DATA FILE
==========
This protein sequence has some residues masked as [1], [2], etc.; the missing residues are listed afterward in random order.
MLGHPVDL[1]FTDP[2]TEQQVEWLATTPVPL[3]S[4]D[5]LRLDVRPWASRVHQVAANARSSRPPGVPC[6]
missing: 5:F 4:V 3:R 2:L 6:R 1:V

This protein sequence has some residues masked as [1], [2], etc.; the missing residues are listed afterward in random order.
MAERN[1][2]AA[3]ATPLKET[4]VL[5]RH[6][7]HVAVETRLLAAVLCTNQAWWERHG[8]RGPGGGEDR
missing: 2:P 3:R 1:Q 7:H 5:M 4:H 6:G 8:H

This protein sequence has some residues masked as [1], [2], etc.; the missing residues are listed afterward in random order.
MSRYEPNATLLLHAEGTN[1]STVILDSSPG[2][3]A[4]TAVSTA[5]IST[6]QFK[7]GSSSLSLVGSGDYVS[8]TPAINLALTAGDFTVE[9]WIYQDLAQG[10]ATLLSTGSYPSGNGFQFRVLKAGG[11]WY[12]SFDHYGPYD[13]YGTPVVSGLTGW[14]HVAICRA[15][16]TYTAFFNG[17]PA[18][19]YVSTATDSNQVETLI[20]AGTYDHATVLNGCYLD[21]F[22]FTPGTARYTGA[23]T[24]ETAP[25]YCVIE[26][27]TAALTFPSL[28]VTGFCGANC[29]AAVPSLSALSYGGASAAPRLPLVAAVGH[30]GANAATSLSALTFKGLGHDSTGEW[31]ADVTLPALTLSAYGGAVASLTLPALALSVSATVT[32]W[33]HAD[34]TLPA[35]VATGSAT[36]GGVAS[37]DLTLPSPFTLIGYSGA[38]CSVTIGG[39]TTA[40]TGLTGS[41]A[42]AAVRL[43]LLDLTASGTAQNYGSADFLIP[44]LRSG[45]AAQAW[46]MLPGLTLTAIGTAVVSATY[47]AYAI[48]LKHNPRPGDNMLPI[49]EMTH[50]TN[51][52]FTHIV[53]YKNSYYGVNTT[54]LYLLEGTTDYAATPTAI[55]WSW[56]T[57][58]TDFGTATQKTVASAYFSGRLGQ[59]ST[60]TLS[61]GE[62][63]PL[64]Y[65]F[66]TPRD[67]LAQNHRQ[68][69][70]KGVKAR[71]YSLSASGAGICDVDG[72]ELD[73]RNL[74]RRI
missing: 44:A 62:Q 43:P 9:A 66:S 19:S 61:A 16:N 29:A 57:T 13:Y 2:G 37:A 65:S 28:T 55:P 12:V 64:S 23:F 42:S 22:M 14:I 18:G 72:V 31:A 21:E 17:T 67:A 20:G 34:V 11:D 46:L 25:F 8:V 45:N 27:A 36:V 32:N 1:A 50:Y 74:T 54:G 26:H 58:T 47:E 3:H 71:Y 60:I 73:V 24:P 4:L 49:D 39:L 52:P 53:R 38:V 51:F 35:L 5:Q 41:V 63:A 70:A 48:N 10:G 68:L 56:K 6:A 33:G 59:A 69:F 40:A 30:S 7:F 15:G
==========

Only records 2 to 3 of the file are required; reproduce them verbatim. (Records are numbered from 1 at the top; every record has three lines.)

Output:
This protein sequence has some residues masked as [1], [2], etc.; the missing residues are listed afterward in random order.
MAERN[1][2]AA[3]ATPLKET[4]VL[5]RH[6][7]HVAVETRLLAAVLCTNQAWWERHG[8]RGPGGGEDR
missing: 2:P 3:R 1:Q 7:H 5:M 4:H 6:G 8:H

This protein sequence has some residues masked as [1], [2], etc.; the missing residues are listed afterward in random order.
MSRYEPNATLLLHAEGTN[1]STVILDSSPG[2][3]A[4]TAVSTA[5]IST[6]QFK[7]GSSSLSLVGSGDYVS[8]TPAINLALTAGDFTVE[9]WIYQDLAQG[10]ATLLSTGSYPSGNGFQFRVLKAGG[11]WY[12]SFDHYGPYD[13]YGTPVVSGLTGW[14]HVAICRA[15][16]TYTAFFNG[17]PA[18][19]YVSTATDSNQVETLI[20]AGTYDHATVLNGCYLD[21]F[22]FTPGTARYTGA[23]T[24]ETAP[25]YCVIE[26][27]TAALTFPSL[28]VTGFCGANC[29]AAVPSLSALSYGGASAAPRLPLVAAVGH[30]GANAATSLSALTFKGLGHDSTGEW[31]ADVTLPALTLSAYGGAVASLTLPALALSVSATVT[32]W[33]HAD[34]TLPA[35]VATGSAT[36]GGVAS[37]DLTLPSPFTLIGYSGA[38]CSVTIGG[39]TTA[40]TGLTGS[41]A[42]AAVRL[43]LLDLTASGTAQNYGSADFLIP[44]LRSG[45]AAQAW[46]MLPGLTLTAIGTAVVSATY[47]AYAI[48]LKHNPRPGDNMLPI[49]EMTH[50]TN[51][52]FTHIV[53]YKNSYYGVNTT[54]LYLLEGTTDYAATPTAI[55]WSW[56]T[57][58]TDFGTATQKTVASAYFSGRLGQ[59]ST[60]TLS[61]GE[62][63]PL[64]Y[65]F[66]TPRD[67]LAQNHRQ[68][69][70]KGVKAR[71]YSLSASGAGICDVDG[72]ELD[73]RNL[74]RRI
missing: 44:A 62:Q 43:P 9:A 66:S 19:S 61:A 16:N 29:A 57:T 13:Y 2:G 37:A 65:S 28:T 55:P 12:V 64:S 23:F 42:S 22:M 14:I 18:G 72:V 31:A 21:E 17:T 67:A 20:G 34:V 11:D 46:L 25:F 8:V 45:N 27:A 36:V 32:N 1:A 50:Y 74:T 54:G 26:H 58:T 47:E 3:H 71:Y 60:I 73:V 24:P 4:L 49:D 39:L 52:P 53:R 38:V 51:F 35:L 5:Q 41:V 63:A 70:A 48:N 10:G 68:L 56:K 6:A 33:G 59:A 69:F 40:A 30:S 7:F 15:G